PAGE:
The StartUp Visa Act of 2011 and the EB6 Visa Classification for Sponsored Entrepreneurs

The StartUp Visa Act of 2011 is a proposed amendment to the Immigration and Nationality Act (INA) that would create a new employment based visa category. The EB-6, Sponsored Entrepreneur, visa classification is intended to open a path to permanent resident status for immigrants with innovative business plans who do not have sufficient funds to qualify under the EB-5 classification. Much like the EB-5 classification it is modeled after, the EB-6 classification is intended to help spur the economy by increasing job opportunities for United States Citizens and other authorized workers, and increasing revenue in U.S. markets. The StartUp Visa Act of 2011 would not create new visas, but would split the existing number of visas allocated to the EB-5 visa category.

The Act would amend section 203(b) of the Immigration and Nationality Act to add the classification of sponsored entrepreneur to the list of immigrant visas allocated in the section. Immigrants may qualify for the EB-6 visa classification in one of the following three ways: [1] An applicant may prove that his or her business model has received an investment from a qualified venture capitalist, super angel investor, or qualified government entity of no less than $100,000; [2] An applicant may be someone in possession of an H-1B visa; or graduate level degree in science, technology, engineering, math, (STEM), computer science, or other relevant academic concentration, earned from an accredited United States college, university, or other institution of higher learning; or [3] An applicant may be a person who has a controlling interest in a foreign company. For more information on the qualification requirements please see StartUp Visa Act of 2011 §(2)(a)(2)(6)(A).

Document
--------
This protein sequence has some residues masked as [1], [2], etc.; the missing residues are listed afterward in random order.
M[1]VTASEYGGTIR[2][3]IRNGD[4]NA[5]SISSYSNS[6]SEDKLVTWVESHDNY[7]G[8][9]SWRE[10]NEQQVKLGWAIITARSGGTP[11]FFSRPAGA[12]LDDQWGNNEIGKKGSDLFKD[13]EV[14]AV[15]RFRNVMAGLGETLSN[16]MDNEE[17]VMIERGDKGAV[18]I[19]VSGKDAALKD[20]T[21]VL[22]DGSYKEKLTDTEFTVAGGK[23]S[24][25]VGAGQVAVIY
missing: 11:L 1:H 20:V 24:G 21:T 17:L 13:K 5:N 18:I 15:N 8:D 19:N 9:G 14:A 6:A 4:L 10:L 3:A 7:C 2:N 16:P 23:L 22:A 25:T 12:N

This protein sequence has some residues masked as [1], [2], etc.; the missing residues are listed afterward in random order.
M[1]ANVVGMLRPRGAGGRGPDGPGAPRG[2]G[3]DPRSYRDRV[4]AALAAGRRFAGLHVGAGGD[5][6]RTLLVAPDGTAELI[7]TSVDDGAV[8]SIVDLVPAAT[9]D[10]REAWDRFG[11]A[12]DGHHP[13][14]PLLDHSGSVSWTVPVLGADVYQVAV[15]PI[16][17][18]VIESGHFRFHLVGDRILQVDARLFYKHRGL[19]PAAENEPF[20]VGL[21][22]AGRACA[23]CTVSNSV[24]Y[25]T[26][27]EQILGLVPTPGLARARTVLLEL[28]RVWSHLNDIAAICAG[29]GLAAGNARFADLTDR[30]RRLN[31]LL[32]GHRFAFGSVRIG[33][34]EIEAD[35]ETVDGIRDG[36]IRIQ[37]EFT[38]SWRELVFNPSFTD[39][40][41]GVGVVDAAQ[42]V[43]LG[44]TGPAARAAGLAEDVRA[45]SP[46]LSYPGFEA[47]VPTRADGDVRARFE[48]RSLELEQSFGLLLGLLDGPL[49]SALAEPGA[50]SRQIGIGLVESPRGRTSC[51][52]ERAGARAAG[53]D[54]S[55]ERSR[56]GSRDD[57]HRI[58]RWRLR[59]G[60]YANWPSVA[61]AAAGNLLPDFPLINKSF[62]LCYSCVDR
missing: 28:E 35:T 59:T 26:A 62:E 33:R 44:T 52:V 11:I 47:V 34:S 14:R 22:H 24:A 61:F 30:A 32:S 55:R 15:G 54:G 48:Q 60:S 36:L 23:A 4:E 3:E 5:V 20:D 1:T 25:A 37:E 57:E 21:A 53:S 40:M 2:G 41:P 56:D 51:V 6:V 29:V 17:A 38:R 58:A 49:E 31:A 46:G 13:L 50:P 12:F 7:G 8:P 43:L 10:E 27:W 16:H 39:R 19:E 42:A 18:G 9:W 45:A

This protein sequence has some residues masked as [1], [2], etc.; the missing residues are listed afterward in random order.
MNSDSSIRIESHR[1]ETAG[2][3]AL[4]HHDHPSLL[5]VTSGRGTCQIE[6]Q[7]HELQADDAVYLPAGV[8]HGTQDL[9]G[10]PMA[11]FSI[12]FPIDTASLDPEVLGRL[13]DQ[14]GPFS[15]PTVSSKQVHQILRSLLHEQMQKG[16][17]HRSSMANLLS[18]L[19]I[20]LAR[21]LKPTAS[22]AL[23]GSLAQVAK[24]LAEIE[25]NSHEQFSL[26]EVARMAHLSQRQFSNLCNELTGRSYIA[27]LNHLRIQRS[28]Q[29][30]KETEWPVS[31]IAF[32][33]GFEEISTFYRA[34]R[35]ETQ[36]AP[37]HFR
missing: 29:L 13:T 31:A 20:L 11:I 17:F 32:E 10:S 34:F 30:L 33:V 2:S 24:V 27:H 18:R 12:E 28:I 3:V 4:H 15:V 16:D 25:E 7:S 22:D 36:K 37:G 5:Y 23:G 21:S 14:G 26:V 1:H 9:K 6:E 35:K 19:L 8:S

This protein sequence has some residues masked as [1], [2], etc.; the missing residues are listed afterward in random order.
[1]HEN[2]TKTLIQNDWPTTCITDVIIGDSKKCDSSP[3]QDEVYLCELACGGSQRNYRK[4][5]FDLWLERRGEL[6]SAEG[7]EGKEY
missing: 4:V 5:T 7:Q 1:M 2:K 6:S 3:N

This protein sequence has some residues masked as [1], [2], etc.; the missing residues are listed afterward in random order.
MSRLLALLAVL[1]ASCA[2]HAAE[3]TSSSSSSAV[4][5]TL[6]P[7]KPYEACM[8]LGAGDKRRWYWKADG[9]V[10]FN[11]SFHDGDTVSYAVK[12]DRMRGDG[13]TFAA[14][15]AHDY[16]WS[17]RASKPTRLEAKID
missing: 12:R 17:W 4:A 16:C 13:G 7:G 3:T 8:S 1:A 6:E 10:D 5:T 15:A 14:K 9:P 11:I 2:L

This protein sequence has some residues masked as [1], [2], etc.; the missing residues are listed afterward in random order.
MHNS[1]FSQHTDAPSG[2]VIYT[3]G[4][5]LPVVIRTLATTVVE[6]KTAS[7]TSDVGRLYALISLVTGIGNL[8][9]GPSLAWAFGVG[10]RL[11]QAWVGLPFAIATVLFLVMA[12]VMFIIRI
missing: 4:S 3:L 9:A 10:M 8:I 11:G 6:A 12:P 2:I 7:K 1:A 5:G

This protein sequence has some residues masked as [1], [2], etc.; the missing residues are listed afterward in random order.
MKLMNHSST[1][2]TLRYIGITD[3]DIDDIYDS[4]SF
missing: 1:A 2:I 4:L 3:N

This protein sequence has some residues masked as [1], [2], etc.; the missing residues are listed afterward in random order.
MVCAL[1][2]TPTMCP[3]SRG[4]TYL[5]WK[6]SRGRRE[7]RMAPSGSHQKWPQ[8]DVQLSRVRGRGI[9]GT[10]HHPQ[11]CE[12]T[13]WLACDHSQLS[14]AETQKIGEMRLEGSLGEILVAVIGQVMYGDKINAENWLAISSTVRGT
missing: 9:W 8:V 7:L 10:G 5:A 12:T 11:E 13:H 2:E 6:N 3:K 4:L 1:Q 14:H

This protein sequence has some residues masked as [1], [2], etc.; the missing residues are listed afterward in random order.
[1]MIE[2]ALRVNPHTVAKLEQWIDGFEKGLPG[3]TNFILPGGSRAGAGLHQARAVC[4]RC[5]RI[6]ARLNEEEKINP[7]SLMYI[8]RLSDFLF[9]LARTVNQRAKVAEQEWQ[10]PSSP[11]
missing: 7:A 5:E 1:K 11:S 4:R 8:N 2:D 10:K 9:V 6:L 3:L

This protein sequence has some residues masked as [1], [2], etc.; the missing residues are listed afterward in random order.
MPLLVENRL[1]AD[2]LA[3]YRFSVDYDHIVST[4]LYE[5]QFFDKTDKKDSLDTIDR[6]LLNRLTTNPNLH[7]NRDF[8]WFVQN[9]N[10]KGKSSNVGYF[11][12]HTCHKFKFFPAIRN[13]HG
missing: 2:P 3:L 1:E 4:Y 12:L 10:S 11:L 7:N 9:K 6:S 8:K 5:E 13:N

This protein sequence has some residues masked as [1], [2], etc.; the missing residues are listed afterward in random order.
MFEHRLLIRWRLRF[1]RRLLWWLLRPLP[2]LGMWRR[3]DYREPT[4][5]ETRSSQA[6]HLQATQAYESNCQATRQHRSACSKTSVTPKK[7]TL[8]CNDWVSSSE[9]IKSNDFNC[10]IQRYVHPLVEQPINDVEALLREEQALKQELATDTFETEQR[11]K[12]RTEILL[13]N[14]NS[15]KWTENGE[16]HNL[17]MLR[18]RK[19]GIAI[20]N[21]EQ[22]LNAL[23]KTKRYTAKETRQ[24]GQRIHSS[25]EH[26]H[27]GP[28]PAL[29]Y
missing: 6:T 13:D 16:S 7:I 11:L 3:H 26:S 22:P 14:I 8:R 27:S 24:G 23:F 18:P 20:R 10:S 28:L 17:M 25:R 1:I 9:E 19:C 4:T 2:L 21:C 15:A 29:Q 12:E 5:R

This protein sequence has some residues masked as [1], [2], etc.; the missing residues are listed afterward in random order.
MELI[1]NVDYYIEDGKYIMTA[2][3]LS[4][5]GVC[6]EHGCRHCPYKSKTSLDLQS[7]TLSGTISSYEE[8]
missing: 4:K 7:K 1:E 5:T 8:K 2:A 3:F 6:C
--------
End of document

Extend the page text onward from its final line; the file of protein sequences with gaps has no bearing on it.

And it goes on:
After meeting the primary qualifications listed above, the applicant is issued a two year conditional resident status. Within this time the applicant must meet the secondary qualifications involving increased capital or revenue, and/or job creation. If the applicant fails to meet such qualifications within his or her two year conditional residence, the Secretary of Homeland Security is to terminate his or her status no later than three years after the date conditional residence was conferred. Id. at §(2)(b)(3).

Summary: If passed, the StartUp Visa Act of 2011 would create an opportunity for immigrant entrepreneurs to bring their innovative business plans to the United States. It would add to the number of immigrant visas issued every year, but would draw from the number of visas already allocated to the EB-5 visa classification. In recent years, only half of the yearly allotment of visas in the EB-5 category has been issued. In theory, the implementation of the Act would help stimulate the U.S. economy by attracting a greater number of talented entrepreneurs who may not have qualified for immigrant visas before due to financial limitations.